11. I agree entirely with you Rod but if you buy a Nikon or any other brand because you like the skin tones or whatever other feature you liked enough to buy it, why then would you want to endanger that by using a less than faithful Raw converter?

    Having said that, there is plenty that Capture one offers in the way of colour identification that (supposedly) allows you to fix incorrect colours.

    I recently used Capture one Pro to evaluate a set of camera brands intending the most suitable to be used for reproduction of paintings. This is an area that taxes a sensor’s ability to produce exact or extremely close colour match. I found inconsistencies in all three cameras but provided I used the Makers RAW converter, the colours were more accurate than any of the after market Raw converters I purchased (and updated/upgraded) over the past 5 years. Capture One is one such program. I dont think the time has come yet when any of the third party converters are faithful to a sensor. That was the point I was making.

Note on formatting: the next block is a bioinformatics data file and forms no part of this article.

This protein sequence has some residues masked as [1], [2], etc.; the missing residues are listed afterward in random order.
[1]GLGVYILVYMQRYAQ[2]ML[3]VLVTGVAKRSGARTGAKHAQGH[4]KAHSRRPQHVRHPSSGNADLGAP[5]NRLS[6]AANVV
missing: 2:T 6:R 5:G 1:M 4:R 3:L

12. Hello,
    I use X-rite Colorchecker Passport for color correction within Lightroom 5. Have used it since version 3. I’ve grown used to creating the color profiles and am happy to take that extra steps. Is Capture One – color checker friendly for creating the color profiles and applying it to multiple shots at a time? In Lightroom I select a range of photos and apply the color profile

  13. Thank you for this in-depth comparison Ron. I’ve still yet to oust my PhotoShop CS 6.0 final overall output image quality that I obtain using curves, Neat Image noise removal, and High-Pass selective sharpening. I find the original ACR conversion settings to just be the tip of the iceberg, and I do tweak them a bit to fit my needs. Do you think I would benefit from some of the pre-capture settings like highlight recovery from Capture One, and then bringing the image into CS6?